IMAGE EXPO: New Projects Revealed From Rucka, Simone, Aaron and More
Toys R Us has revealed a lineup of Comic-Con International exclusives that includes a Batman classic TV series Batgirl action figure, a Batman vs. Harley Quinn set, and a first look at a new addition to Star Wars: The Black Series.
The retail chain has also announced a “Collector Vector,” a new shop dedicated to collectibles for “the mature collectible community,” featuring more than 100 items from the likes of Bandai, Diamond Select, Mezco Toys, McFarlane Toys and NECA. The new hub can be found at Toysrus.com and in stores nationwide.
Hasbro is gearing up for the July 17 release of Ant-Man by unveiling its final two Marvel exclusives for Comic-Con International in San Diego, both featuring the shrinking hero.
The first is a .75-inch non-articulated Ant-Man figure, based on Paul Rudd’s Scott Lang. Priced at $9.99 (yeah, I know), it comes in a Pym Technologies matchbox.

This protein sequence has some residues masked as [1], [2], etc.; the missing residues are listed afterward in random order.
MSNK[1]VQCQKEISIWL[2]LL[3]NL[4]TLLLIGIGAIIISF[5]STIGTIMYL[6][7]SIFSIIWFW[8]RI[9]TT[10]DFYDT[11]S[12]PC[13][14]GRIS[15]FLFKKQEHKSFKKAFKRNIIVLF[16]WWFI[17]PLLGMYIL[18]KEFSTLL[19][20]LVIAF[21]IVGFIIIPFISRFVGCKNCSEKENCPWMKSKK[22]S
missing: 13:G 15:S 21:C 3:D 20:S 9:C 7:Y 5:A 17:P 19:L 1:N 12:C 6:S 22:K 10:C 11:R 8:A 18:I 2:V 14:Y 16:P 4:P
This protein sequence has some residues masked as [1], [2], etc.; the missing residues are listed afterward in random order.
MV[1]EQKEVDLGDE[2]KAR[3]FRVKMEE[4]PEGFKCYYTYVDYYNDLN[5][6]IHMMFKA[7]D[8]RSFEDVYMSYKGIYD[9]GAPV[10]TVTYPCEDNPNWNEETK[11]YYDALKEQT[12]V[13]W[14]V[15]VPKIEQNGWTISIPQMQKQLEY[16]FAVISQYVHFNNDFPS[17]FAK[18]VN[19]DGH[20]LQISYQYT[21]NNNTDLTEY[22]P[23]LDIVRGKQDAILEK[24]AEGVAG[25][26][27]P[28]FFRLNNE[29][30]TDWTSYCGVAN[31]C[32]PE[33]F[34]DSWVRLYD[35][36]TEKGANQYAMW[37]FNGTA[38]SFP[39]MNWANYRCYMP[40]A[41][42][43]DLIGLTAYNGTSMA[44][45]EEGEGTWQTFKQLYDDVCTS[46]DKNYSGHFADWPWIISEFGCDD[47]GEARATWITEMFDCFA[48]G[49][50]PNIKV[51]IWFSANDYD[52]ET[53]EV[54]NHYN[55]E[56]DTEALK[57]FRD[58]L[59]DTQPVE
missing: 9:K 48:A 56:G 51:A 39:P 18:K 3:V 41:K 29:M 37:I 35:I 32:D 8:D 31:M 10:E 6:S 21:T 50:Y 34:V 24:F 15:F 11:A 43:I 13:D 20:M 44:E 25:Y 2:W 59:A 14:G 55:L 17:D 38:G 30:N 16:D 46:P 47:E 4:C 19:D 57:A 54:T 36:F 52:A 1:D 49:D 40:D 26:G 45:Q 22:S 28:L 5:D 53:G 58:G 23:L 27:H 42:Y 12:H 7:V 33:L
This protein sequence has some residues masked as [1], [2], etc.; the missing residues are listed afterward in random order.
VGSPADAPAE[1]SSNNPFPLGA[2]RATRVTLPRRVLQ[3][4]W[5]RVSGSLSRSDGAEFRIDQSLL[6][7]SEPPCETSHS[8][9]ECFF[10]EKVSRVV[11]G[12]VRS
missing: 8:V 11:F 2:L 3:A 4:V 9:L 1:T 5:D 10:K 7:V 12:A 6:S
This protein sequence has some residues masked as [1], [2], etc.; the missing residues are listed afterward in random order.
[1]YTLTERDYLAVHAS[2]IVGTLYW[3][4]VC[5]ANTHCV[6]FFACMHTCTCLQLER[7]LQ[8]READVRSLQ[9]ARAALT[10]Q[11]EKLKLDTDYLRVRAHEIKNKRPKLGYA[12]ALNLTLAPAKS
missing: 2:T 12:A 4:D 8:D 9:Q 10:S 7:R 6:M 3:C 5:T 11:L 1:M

Getting a head start on Marvel Studios’ 2016 movie plans, Hasbro has unveiled a Comic-Con International exclusive that’s certain to be a must-have for collectors.
Courtesy of USA Today arrives the first look at Marvel Legends Doctor Strange collector’s edition, presented in a package designed to look like the fabled Book of Vishanti. Inside you’ll find 6-inch-scale action figures of the Sorcerer Supreme in his astral form, Brother Voodoo, Magik, the Asgardian goddess Hela and the dreaded Dormammu.
No, it’s not a dream. That’s actually set of four hardcover volumes of Marvel’s Rom: Spaceknight. Unfortunately, however, your chances of getting one remain slim.